The Law Commission and digital assets

The Law Commission has been asked by the Government to make recommendations for reform to ensure that the law is capable of accommodating both cryptoassets and other digital assets.

The Commission will consider whether digital assets should be “possessable”, which could have significant consequences for the functioning and development of the market.

The Commission published its call for evidence on digital assets on 30 April 2021 and an interim update paper on 24 November 2021. The consultation paper is currently due to be published in mid-2022.

Truly ‘decentralised’?

Researchers at Trail of Bits, a cybersecurity firm based in New York, have found that there are 'unintended centralities' in blockchains that can make them vulnerable to corruption and potentially stolen funds. The report claims that blockchains are not as decentralised as they are currently believed to be.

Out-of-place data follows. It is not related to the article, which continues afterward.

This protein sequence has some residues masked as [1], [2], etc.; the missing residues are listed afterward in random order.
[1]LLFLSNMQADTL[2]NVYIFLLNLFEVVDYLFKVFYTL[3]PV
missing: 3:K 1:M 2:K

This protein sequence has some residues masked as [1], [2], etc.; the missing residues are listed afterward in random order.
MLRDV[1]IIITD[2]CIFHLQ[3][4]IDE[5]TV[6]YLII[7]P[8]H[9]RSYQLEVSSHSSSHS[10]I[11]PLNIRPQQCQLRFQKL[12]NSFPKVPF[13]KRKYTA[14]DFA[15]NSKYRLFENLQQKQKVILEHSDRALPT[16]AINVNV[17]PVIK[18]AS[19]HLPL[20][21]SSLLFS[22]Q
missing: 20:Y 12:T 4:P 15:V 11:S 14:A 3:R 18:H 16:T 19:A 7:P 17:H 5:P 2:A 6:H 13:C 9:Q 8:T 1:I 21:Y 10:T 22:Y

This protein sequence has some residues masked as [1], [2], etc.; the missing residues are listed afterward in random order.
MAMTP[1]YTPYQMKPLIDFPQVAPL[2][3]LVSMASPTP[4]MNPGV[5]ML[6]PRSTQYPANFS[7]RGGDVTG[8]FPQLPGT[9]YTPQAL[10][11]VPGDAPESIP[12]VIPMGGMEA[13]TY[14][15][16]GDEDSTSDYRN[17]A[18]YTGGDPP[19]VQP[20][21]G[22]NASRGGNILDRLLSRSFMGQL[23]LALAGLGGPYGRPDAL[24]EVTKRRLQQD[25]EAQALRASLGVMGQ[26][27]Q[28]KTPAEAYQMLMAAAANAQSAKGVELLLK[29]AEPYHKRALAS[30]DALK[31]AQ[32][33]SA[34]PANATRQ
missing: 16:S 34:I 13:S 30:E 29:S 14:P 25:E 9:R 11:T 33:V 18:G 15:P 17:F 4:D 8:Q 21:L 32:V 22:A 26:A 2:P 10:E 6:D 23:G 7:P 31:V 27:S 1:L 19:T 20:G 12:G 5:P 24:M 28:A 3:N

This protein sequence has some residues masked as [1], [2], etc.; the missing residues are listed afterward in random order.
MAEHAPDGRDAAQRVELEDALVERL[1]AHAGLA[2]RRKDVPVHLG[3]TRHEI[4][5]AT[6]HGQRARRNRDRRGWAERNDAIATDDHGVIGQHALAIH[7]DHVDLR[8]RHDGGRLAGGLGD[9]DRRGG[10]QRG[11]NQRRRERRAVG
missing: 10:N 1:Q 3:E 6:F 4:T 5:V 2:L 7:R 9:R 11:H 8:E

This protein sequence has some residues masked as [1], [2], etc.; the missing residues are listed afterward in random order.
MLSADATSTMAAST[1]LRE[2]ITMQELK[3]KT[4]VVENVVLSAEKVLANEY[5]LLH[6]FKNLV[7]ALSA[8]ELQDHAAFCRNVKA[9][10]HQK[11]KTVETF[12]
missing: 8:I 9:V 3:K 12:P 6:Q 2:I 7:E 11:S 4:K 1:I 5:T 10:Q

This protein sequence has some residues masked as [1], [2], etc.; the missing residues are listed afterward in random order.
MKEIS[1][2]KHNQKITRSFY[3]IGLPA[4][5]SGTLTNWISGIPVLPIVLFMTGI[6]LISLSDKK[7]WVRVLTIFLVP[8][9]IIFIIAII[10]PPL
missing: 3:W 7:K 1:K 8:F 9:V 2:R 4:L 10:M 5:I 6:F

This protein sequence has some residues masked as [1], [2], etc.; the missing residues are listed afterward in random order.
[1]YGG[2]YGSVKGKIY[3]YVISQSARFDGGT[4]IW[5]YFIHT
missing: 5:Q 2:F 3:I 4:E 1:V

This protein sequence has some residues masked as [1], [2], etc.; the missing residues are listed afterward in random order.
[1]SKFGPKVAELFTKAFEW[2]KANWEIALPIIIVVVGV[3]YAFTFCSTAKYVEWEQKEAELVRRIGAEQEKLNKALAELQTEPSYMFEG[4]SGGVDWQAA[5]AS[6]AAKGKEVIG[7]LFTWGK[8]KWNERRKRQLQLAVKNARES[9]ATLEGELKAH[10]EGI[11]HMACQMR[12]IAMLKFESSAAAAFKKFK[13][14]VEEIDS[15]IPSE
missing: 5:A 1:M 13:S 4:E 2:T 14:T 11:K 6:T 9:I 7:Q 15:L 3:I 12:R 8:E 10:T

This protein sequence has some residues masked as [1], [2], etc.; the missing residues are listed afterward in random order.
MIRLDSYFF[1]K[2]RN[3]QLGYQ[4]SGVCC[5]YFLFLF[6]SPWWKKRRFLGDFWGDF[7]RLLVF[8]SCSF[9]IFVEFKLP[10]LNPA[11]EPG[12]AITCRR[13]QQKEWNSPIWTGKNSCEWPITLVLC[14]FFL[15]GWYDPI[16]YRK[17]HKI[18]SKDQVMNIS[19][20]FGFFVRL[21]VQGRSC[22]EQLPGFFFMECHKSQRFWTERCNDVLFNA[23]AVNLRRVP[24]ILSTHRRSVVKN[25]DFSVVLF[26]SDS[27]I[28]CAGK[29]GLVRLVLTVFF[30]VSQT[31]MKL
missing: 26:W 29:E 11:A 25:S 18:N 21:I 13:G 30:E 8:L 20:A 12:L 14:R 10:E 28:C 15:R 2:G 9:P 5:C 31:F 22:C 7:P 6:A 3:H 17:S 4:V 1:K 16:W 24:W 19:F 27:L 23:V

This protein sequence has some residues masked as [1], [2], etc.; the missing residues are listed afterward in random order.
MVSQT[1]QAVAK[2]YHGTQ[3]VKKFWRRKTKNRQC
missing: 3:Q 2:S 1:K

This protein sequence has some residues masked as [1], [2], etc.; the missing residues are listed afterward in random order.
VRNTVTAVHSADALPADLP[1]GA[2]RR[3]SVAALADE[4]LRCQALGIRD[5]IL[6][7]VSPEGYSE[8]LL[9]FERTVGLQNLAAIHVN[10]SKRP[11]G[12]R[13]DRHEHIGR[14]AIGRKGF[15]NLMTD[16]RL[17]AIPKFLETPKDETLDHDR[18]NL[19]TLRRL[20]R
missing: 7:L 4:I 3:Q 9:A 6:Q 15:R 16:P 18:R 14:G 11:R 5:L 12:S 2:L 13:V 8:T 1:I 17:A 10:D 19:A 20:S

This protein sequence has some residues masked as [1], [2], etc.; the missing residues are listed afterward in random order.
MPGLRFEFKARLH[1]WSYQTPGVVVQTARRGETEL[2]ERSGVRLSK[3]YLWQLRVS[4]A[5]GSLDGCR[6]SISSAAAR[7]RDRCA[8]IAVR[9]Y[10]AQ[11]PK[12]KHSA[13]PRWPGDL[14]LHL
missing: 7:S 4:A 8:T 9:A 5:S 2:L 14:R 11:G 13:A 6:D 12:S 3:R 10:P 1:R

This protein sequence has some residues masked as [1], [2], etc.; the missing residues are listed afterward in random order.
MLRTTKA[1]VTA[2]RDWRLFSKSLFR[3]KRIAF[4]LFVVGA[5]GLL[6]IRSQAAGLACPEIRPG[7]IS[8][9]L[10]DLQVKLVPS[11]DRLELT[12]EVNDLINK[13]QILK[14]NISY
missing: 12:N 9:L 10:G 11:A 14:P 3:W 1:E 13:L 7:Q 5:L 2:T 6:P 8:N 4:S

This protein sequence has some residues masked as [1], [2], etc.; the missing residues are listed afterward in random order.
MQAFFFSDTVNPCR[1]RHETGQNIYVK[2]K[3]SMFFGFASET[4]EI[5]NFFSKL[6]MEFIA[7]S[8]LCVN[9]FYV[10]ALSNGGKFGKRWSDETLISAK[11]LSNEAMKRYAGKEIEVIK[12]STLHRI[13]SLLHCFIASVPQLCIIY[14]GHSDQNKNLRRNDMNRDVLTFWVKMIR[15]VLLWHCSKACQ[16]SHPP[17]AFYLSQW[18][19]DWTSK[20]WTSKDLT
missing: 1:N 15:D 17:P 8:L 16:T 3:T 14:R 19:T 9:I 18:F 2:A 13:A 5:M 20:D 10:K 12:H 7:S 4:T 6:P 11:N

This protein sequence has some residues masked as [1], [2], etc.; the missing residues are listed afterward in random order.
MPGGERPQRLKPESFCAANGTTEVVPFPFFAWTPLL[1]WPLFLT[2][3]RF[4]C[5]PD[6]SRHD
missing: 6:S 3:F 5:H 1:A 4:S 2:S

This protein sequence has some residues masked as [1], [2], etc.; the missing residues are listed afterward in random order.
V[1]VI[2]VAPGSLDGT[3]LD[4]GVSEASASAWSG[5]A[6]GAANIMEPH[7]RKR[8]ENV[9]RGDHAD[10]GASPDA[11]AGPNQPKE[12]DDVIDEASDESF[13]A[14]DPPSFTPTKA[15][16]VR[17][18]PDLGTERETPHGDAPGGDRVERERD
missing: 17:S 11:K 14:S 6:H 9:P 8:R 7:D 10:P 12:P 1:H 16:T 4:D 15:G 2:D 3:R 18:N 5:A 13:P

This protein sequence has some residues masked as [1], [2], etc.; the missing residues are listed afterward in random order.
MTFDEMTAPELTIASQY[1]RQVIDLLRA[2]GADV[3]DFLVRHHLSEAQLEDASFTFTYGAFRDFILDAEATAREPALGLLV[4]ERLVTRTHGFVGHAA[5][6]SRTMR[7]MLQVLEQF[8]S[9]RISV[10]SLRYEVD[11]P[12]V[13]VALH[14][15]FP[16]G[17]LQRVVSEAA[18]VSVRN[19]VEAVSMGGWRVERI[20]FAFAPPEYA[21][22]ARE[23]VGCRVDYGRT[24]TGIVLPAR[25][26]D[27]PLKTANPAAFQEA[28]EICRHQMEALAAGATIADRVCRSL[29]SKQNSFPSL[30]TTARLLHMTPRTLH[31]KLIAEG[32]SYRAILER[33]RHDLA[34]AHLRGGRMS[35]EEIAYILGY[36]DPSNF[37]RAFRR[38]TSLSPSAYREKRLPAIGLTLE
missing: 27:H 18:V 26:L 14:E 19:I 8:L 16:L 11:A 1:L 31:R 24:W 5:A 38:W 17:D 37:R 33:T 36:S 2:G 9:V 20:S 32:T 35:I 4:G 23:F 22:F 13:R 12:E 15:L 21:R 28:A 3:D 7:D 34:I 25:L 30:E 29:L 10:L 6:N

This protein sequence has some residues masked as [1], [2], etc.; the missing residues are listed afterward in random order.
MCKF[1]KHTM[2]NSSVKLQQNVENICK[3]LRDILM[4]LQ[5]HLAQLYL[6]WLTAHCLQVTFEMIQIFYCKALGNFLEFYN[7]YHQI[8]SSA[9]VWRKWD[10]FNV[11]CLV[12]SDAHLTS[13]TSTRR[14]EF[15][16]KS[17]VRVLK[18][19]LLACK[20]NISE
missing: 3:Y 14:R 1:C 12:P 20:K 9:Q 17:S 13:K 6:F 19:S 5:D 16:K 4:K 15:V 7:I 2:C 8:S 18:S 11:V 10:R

The report highlights concerns that a lack of true decentralisation could lead to manipulation of digital currencies by people, corporations or even governments.

The report found that 60% of Bitcoin traffic in the past five years has been handled by just three internet service providers (ISPs), leaving those ISPs the power to theoretically prevent the transfer and sale of certain cryptocurrency.

Cryptoassets and financial crime

In 2021 the amount of cryptoassets sent to addresses with known criminal associations increased to a record $14 billion (more than doubling from 2020). However, the overall growth of digital market assets has outstripped the rise in scams.

The director of research at Chainalysis, a blockchain analysis firm, suggested that crime is becoming a smaller and smaller part of the cryptocurrency ecosystem. It is believed that regulators and law enforcements have become better at tackling crimes involving cryptocurrencies.